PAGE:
Gallantry and Risk Beyond the Call of Duty: The U.S. Medal of Honor

The Medal of Honor is the highest U.S. military decoration for valor. The medal “recognizes individual gallantry at the risk of life, above and beyond the call of duty.” Since Congress created it in 1861, fewer around 3,500 servicemen out of 45 million who have served during wartime have received it (40 percent of the decorations were awarded to individuals who fought in the Civil War). During World War II, 464 Medals of Honor were awarded, 266 of them posthumously (57.3 percent). Those who receive the MOH join a fraternity of heroes that each branch of the service memorializes. 

Surprisingly, there was a controversy about this medal during its first 60 years of existence. During World War I, it was discovered that individuals had received this award who did not merit it. In 1917, a special review board analyzed 2,625 Medal of Honor recipients, mostly from the Civil War, revoking 911 of them because they failed to meet the statutes. For example, many MOHs during the Civil War were simply given for re-enlistment and not heroic deeds, which blatantly violated the mandates. A few of the rejected Medal of Honor recipients’ cases were re-reviewed later, such as the case of the only female Medal of Honor recipient, Dr. Mary Edwards Walker. The award was then re-conferred in four cases, including Dr. Walker posthumously in 1977. 

After a person is awarded the medal, the recipient receives many benefits, one of which is a monthly stipend tax free, currently around $1,400 a month. Also, although not required by military regulations, it is understood that when a Medal of Honor recipient walks in a room, every person in uniform, regardless of rank, renders honors by way of a salute to the person wearing the decoration. 

During World War II, the men who received this award went through a thorough process whereby their award had to be sanctioned from top to bottom, starting at the company level and going all the way to the top brass, such as Fleet Admiral Chester Nimitz, General of the Army Douglas MacArthur or Commandant of the Marine Corps Alexander Vandegrift. Only then, when signed off by the respective heads of each service, was it placed in front of the President to be officially awarded. 

From my study of World War II and the Pacific War, I have analyzed 30 out of the 139 Navy and Marine Corps Medals of Honor (37 of the 57 MOH awards for the Navy went to officers, whereas 52 of the 82 for the Marine Corps went to enlisted men) as well as countless others who were put in for the Medal of Honor, but then were downgraded to a Navy Cross. From my records, there were 4.5 million men in the Navy and almost 700,000 in the Corps during this time, so with this in mind, one sees how rare and unique it was to receive the highest decoration for valor our nation can bestow.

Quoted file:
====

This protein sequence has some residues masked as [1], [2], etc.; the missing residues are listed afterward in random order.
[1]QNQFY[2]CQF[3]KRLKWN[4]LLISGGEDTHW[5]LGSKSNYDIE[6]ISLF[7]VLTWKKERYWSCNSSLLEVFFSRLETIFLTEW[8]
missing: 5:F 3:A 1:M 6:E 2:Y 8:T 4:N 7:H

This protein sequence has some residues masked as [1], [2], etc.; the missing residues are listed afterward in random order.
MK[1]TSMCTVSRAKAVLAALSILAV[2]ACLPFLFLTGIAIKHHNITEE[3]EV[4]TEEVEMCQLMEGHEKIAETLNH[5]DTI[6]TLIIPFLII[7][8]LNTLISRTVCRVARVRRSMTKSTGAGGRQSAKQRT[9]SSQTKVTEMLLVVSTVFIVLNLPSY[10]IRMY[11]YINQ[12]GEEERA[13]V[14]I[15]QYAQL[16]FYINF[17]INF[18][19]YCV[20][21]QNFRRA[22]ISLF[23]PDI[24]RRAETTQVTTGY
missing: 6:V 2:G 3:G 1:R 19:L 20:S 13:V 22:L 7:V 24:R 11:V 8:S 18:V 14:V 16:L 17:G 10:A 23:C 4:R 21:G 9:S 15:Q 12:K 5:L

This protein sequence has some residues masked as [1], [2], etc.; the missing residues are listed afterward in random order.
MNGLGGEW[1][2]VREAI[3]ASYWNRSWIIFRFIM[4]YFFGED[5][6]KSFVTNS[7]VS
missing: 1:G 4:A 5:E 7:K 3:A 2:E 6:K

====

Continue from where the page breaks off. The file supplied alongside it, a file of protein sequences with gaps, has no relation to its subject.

The greatest number of Medals of Honor ever awarded for any engagement in American history took place during the 36-day battle for Iwo Jima (27 were given for this campaign). There was a reason Admiral Nimitz said, “Among the men who fought on Iwo Jima, uncommon valor was a common virtue.” Shockingly in reading through the files, I have found countless cases where the person, in my historical opinion, should have received the Medal of Honor from Iwo Jima, but did not because he did not have the necessary endorsements or witness statements for his medal package. Others did not receive the Medal simply because they did not have an officer to put them in for the award. A person can only receive a Medal of Honor when an officer endorses him for the decoration and since most line officers were dead or wounded after only a few weeks on Iwo Jima, most heroic acts by the vast majority of the enlisted men were never witnessed by the officers who could get their packages started. As a result, the 27 men who received the Medal of Honor for actions on Iwo Jima represent only a fraction of those who should have received this medal for their brave acts against the enemy, often acts that resulted in their deaths. 

Shockingly, during my study I found out that there was at least one Medal of Honor recipient, USMC Cpl. Hershel “Woody” Williams, who probably should not have received the medal due to his package never being endorsement by Fleet Marine Force commander Lieutenant Roy S. Geiger and his board, Fleet Admiral Chester Nimitz and his board, or Marine Corps Commandant, General Alexander Vandegrift. Even more astonishingly, Williams’ own platoon leader, Lt. Howard Chambers, refused to endorse his package for the Medal of Honor although he witnessed much of what Williams did the day that seemed to warrant the Medal of Honor. It seems what bothered all these Marines, Admiral Nimitz and their boards of officers with Williams’ MOH package was that some of the information about his actions seemed to have come from William’s self-reporting, which violates the mandates. It appears his medal was pushed through politically, and not because his package merited it—as 31st Commandant of the Marine Corps, General Charles C. Krulak remarked—he should have never received the Medal of Honor. 

In later posts, I will explain more about Williams’ controversial award. In the meantime, please consider the importance of the integrity of the Medal of Honor and to whom it is bestowed. If this decoration is meant to symbolize America’s highest ideals, don’t we owe the nation and those who have sacrificed what is often their last full measure our fidelity to upholding its standards?

To learn more about the Medal of Honor and the Battle of Iwo Jima, see my new book, “Flamethrower”.

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